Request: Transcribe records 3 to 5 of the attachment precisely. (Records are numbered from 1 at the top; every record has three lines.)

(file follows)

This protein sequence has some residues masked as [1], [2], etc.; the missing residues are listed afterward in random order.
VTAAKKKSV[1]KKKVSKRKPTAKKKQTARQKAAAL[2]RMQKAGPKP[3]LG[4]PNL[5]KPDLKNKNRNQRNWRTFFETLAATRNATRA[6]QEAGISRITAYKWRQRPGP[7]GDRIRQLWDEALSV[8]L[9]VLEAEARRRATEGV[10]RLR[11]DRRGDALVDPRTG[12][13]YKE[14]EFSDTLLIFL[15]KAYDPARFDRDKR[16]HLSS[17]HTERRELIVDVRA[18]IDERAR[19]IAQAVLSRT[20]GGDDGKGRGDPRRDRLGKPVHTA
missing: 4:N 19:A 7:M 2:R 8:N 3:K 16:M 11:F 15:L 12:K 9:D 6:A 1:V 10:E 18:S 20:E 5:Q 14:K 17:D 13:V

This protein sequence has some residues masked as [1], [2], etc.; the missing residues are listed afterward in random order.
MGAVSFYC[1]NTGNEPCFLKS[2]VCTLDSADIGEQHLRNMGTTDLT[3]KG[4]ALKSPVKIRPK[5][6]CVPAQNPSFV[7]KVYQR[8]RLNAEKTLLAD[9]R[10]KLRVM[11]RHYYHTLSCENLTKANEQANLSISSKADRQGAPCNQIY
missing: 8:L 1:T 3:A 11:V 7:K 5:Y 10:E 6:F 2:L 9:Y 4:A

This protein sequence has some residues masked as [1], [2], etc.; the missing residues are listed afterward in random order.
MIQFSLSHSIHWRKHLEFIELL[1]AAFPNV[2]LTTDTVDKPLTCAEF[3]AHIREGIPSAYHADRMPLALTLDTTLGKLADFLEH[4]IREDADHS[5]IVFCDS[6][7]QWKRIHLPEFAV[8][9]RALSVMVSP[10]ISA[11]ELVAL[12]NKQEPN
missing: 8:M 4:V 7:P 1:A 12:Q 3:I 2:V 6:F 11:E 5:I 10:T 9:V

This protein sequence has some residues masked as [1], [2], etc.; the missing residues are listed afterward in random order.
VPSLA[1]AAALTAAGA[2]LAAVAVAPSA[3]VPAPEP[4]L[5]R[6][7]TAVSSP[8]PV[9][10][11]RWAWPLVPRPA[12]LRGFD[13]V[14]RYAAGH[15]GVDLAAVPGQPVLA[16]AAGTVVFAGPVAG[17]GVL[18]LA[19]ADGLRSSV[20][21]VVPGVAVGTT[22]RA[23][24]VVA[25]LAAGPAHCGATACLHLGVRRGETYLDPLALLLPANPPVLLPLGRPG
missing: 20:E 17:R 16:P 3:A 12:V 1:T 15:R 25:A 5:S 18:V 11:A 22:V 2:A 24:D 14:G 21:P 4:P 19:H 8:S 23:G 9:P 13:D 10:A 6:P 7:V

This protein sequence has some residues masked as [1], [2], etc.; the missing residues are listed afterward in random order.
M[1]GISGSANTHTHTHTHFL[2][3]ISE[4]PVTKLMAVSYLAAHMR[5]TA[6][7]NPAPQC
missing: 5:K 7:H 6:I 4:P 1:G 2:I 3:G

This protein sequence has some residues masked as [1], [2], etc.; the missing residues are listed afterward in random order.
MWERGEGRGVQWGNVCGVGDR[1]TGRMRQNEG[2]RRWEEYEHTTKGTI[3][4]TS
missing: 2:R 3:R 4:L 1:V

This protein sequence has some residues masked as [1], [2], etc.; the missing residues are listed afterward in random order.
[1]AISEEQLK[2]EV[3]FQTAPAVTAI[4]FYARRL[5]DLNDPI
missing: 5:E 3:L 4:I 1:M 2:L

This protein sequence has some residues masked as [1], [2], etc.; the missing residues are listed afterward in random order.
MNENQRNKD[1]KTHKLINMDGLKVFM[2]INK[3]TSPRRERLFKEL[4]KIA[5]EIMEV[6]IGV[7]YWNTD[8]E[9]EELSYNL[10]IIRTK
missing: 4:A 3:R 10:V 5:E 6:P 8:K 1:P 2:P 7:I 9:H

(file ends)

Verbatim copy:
This protein sequence has some residues masked as [1], [2], etc.; the missing residues are listed afterward in random order.
MIQFSLSHSIHWRKHLEFIELL[1]AAFPNV[2]LTTDTVDKPLTCAEF[3]AHIREGIPSAYHADRMPLALTLDTTLGKLADFLEH[4]IREDADHS[5]IVFCDS[6][7]QWKRIHLPEFAV[8][9]RALSVMVSP[10]ISA[11]ELVAL[12]NKQEPN
missing: 8:M 4:V 7:P 1:A 12:Q 3:I 2:V 6:F 11:E 5:I 10:T 9:V

This protein sequence has some residues masked as [1], [2], etc.; the missing residues are listed afterward in random order.
VPSLA[1]AAALTAAGA[2]LAAVAVAPSA[3]VPAPEP[4]L[5]R[6][7]TAVSSP[8]PV[9][10][11]RWAWPLVPRPA[12]LRGFD[13]V[14]RYAAGH[15]GVDLAAVPGQPVLA[16]AAGTVVFAGPVAG[17]GVL[18]LA[19]ADGLRSSV[20][21]VVPGVAVGTT[22]RA[23][24]VVA[25]LAAGPAHCGATACLHLGVRRGETYLDPLALLLPANPPVLLPLGRPG
missing: 20:E 17:R 16:P 3:A 12:V 1:T 15:R 25:A 5:S 18:V 11:A 22:V 2:A 24:D 14:G 21:P 4:P 19:H 8:S 23:G 9:P 13:D 10:A 6:P 7:V

This protein sequence has some residues masked as [1], [2], etc.; the missing residues are listed afterward in random order.
M[1]GISGSANTHTHTHTHFL[2][3]ISE[4]PVTKLMAVSYLAAHMR[5]TA[6][7]NPAPQC
missing: 5:K 7:H 6:I 4:P 1:G 2:I 3:G